Eventually, a voice over the loudspeaker told us to stay put. A few minutes later, something with wings pierced the shadow of the fires. I assumed it was a curious, death-defying bird. It was a plane. We heard another huge explosion. I’ve thought a lot about the fact that the second plane, which passed directly by my window, was the last plane in my life that I didn’t pay attention to. It was the last time that I didn’t track an aircraft’s path until I could be sure it would make it out of view. Since 2001, I have lost hours of my life, little moments every day, to watching planes go by. Despite all that was going on, 9:02 a.m. on September 11, 2001, was the last minute of my life that was free of the obligation of noticing.
The rhetoric around 9/11 is always that it was this massive singular event that will never be replicated. That we should #NeverForget it. That it’s special. It’s not. Little 9/11s happen constantly. We often create them out of situations that didn’t have to be disasters at all.
Unsurprisingly, the people who suffer the most in disasters big and small are often the people with the least agency — kids. Every day in America, millions of children head to school worried that a random act of gun violence could end their lives. Kids in Flint, Michigan, prepare for school without clean water or living with the complicated legacies of having gone years without that resource. Kids in New Orleans, Louisiana, and Houston, Texas, get dressed in homes and neighborhoods still dealing with flood damage or flooding anew. Kids in California wake up in neighborhoods suffused with smoke from acres-wide fires and have to pretend it’s like any other day. Kids living in pandemic hot zones or, frankly, anywhere in America in 2020 and 2021, watch their world shrink overnight.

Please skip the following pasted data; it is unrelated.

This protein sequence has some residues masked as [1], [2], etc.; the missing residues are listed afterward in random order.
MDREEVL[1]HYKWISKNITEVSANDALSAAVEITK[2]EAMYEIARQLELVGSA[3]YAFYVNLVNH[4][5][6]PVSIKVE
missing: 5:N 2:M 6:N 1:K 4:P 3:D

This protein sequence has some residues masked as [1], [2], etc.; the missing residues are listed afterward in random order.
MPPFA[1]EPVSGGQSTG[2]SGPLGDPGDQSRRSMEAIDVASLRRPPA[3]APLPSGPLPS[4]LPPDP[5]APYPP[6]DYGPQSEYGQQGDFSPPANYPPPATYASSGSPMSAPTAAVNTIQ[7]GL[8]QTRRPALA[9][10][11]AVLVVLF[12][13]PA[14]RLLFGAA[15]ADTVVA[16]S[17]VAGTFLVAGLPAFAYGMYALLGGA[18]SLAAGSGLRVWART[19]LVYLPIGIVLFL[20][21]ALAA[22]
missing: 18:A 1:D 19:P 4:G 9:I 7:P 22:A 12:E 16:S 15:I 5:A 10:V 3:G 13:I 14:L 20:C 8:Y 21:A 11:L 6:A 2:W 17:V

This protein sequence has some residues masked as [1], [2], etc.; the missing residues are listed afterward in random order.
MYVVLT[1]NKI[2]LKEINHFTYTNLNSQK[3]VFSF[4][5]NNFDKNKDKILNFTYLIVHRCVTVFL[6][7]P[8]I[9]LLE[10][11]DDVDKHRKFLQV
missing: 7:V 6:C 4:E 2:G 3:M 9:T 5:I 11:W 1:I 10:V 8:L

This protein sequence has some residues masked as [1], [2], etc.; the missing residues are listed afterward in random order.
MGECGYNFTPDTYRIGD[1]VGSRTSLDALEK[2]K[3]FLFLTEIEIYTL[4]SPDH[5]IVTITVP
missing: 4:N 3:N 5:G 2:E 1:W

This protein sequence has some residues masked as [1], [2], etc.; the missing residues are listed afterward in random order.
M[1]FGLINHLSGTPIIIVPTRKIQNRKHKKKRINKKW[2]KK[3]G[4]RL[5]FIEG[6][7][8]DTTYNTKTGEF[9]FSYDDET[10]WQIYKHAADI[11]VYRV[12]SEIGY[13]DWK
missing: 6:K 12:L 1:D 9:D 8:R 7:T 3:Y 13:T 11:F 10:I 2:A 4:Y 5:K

The experience of 9/11 may have been on a larger scale than a few of these, an act of mass violence paired with a major health and environmental disaster, but that doesn’t mean that these individual crises aren’t bad enough on their own. Lives are irrevocably changed by smaller disasters, too.
Often the way we process the scale of a disaster isn’t really about how big it is, anyway. A lot of big and little 9/11s happen to kids and communities that don’t have the coattails of responders or other designated “heroes” to ride or financial resources to throw around or voices the media is willing to seek out. Even with the clarifying effect that the COVID-19 pandemic has had on many Americans, we at most do some hand-wringing. We ask, “What did we do to create this problem?” Then we do nothing.
Occasionally, when adults fail to take proper stock of the situation, we leave kids to ask what’s going on themselves. March for Our Lives, the impressive organization that was formed by student survivors in the aftermath of the school shooting at Marjory Stoneman Douglas High School in Parkland, Florida, is an outgrowth of a system in which adults shirked their duty to think critically about the role they had played in creating a crisis. It shouldn’t have been on the kids who were victimized to inquire about the policies that led to their trauma, but somebody had to.